Your questions to the PBAC – methotrexate
- Aust Prescr 2012;35:46
- 1 April 2012
- DOI: 10.18773/austprescr.2012.028
Readers are invited to write in with their questions about decisions of the Pharmaceutical Benefits Advisory Committee (PBAC). Australian Prescriber publishes selected questions from readers, together with answers from the PBAC. Questions may address issues such as regulatory decisions, pharmaceutical benefits listings and withdrawals.
This exclusive arrangement helps Australian Prescriber readers understand how the contents of the Pharmaceutical Benefits Scheme (PBS, see www.pbs.gov.au) are determined.
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We would like to suggest a simple measure to reduce the risk of potentially life-threatening adverse effects associated with unintentional overdose of methotrexate. This problem has been highlighted in the past, with recommendations for clear labelling and patient counselling to minimise the risk. 1 Labels should name the specific weekday for dosing. The instruction to ‘take as directed’ is unacceptable.
Despite these measures, we continue to see patients suffering severe adverse effects because they have taken methotrexate daily instead of weekly as prescribed. These patients are often elderly and particularly susceptible to poor outcomes.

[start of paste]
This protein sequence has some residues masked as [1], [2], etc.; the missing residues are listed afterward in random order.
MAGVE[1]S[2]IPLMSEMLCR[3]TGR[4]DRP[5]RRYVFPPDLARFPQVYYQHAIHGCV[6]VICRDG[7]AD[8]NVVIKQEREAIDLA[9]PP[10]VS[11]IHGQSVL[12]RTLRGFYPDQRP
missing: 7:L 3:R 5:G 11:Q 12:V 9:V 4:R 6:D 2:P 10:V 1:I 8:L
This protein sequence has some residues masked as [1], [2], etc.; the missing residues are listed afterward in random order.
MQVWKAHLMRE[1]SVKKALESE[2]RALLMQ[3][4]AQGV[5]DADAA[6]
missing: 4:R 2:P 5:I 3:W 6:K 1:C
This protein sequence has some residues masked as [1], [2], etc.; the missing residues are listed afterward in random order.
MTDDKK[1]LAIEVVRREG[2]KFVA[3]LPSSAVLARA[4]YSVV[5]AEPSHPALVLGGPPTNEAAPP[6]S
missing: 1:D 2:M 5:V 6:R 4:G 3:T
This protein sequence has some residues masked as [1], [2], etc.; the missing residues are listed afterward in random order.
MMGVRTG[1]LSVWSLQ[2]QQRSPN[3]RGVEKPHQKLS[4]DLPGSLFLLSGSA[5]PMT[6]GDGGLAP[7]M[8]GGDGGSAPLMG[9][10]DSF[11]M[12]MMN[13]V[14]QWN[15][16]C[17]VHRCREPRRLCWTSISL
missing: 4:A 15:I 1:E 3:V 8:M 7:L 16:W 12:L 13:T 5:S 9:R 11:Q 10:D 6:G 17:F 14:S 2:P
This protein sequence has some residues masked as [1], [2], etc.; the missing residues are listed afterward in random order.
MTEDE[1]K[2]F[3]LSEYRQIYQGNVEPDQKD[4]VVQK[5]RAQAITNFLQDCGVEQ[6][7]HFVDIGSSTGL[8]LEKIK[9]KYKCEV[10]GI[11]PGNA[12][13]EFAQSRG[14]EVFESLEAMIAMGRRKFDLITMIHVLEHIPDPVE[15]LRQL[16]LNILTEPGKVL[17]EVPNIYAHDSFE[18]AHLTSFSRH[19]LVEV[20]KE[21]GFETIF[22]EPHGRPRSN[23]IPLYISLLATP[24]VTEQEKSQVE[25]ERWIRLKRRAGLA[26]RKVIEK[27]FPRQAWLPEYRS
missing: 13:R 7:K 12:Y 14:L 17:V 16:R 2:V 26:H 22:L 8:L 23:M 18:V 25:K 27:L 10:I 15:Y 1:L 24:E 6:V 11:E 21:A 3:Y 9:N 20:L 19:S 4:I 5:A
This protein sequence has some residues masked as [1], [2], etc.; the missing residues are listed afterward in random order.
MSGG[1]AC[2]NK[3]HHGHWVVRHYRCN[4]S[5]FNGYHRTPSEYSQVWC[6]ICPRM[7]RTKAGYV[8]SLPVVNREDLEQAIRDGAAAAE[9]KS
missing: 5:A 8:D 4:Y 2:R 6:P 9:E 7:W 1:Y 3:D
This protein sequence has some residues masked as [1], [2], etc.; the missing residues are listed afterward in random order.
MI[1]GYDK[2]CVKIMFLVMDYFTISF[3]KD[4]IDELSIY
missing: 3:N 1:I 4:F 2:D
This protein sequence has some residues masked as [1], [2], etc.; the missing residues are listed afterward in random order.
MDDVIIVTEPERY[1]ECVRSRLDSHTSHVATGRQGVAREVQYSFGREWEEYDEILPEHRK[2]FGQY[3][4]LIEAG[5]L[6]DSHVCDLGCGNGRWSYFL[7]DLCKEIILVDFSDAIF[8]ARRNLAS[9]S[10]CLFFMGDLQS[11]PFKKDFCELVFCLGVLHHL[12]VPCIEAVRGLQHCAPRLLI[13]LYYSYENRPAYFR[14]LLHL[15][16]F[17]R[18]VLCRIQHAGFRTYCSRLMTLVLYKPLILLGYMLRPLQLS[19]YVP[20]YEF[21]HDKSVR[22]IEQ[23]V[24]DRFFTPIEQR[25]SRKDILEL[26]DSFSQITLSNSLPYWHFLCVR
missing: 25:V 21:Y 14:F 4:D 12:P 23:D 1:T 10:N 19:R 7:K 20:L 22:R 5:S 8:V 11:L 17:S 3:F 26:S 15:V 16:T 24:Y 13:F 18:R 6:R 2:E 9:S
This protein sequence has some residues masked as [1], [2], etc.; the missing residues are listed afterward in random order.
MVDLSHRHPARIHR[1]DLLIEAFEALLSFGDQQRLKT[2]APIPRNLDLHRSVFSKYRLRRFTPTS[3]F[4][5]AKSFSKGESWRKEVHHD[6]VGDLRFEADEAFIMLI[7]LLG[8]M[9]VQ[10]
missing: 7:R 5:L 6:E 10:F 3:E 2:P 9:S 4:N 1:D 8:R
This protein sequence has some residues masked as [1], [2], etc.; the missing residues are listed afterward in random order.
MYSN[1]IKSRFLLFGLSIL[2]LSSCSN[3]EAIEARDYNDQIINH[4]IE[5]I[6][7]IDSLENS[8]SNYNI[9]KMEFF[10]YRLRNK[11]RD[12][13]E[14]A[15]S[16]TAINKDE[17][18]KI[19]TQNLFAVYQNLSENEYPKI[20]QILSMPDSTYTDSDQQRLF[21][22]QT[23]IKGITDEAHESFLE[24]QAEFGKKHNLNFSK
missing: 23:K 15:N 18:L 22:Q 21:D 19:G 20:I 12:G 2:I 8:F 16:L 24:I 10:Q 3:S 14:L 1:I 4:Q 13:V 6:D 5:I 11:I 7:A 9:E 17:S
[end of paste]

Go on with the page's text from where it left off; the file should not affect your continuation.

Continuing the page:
Maximum quantities of methotrexate allowed onthe Pharmaceutical Benefits Scheme (PBS) are30 and 15, for 2.5 mg and 10 mg tablets respectively. For a patient on a weekly dose of 15 mg, up to15 weeks treatment can be dispensed at one time. Consequently, inappropriate daily use can continuefor two weeks before a repeat is requested and there is an opportunity to spot the error.
If prescribers restrict the quantity of methotrexate ordered to a maximum of four weeks supply, as with most other PBS items, unintentional overdose could effectively be limited to just four days before repeat supply would have to be obtained. If pharmacists are alert for early requests for repeat supplies, this simple measure would greatly increase the chances of the patient error being noticed by a health professional, and potentially reduce the adverse consequences of such an error.
Carol Simmons and Tandy-Sue Copeland
Senior pharmacists, Fremantle Hospital and
Although a maximum quantity is set out in the Schedule of Pharmaceutical Benefits, there is flexibility to vary the quantity prescribed for those patients taking doses that are higher or lower than usual. It is the responsibility of the doctor to ensure that individual patients are prescribed the quantity which is most suitable for their needs.
If a prescriber believes a lesser quantity is sufficient for the patient’s needs, then a quantity less than the listed maximum quantity may be prescribed and dispensed. Under the PBS, an allowance is paid to pharmacists for dispensing a lesser quantity from a standard pack.
At its March 2008 meeting, the Pharmaceutical Benefits Advisory Committee (PBAC) recommended the unrestricted listing of methotrexate 10 mg, in a smaller 15 tablet pack size. As a consequence, the PBAC also recommended a restricted benefit listing for the methotrexate 10 mg, 50 tablet pack size, limiting use to patients requiring a dose of more than 20 mg per week. The unrestricted benefit listing for methotrexate 2.5 mg remained unchanged.